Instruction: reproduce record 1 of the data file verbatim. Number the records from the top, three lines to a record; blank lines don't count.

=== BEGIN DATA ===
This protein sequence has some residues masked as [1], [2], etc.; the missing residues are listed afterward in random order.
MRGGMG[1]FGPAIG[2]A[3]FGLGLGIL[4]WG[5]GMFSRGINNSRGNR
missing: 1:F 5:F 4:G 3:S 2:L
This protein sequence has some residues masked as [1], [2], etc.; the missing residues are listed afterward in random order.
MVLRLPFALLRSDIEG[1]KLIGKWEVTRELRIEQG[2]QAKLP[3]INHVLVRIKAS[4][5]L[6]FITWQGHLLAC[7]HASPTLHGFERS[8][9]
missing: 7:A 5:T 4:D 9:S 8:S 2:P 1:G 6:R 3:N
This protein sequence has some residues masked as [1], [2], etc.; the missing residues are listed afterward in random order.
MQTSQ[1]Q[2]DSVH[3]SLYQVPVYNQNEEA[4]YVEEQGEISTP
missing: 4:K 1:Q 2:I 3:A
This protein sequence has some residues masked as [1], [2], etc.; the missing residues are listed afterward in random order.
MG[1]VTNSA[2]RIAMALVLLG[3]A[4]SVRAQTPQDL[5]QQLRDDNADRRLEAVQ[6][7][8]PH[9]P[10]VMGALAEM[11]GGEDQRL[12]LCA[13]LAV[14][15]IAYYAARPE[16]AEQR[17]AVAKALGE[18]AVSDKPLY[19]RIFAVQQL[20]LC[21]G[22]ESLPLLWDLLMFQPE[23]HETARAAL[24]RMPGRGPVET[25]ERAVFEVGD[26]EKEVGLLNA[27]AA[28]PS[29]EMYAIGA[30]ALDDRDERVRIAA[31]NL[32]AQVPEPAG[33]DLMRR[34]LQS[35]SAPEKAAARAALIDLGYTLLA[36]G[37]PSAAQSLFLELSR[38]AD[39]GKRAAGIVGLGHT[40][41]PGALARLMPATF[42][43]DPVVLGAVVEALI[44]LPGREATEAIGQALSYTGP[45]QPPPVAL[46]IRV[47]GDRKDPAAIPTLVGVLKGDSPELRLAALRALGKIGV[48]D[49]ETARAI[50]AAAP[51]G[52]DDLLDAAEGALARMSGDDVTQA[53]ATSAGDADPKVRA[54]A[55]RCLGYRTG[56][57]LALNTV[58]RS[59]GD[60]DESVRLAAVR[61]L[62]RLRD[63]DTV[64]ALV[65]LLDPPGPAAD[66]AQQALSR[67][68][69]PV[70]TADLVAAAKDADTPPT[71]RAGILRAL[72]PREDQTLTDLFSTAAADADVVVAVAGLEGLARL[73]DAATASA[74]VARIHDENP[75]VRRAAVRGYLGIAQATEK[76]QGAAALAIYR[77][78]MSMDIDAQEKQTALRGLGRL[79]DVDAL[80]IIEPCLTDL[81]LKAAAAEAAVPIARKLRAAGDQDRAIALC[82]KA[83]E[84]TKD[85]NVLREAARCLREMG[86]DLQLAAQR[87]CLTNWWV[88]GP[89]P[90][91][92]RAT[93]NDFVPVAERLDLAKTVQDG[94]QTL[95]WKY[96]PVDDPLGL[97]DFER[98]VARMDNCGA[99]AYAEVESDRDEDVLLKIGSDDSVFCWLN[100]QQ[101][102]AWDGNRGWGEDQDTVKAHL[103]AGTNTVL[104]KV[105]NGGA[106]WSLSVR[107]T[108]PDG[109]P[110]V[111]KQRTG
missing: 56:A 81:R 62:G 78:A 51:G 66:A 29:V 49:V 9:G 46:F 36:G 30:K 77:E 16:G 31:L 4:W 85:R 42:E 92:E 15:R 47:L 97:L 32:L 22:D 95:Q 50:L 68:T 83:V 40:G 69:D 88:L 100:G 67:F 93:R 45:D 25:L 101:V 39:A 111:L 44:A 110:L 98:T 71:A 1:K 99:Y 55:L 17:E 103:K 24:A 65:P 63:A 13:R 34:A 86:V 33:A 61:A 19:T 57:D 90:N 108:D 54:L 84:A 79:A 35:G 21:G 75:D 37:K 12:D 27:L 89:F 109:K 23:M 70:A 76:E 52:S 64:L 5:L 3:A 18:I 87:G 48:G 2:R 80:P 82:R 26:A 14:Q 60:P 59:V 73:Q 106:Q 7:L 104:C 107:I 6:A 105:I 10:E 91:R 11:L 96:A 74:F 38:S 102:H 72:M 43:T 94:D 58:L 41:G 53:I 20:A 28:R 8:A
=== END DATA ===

This protein sequence has some residues masked as [1], [2], etc.; the missing residues are listed afterward in random order.
MRGGMG[1]FGPAIG[2]A[3]FGLGLGIL[4]WG[5]GMFSRGINNSRGNR
missing: 1:F 5:F 4:G 3:S 2:L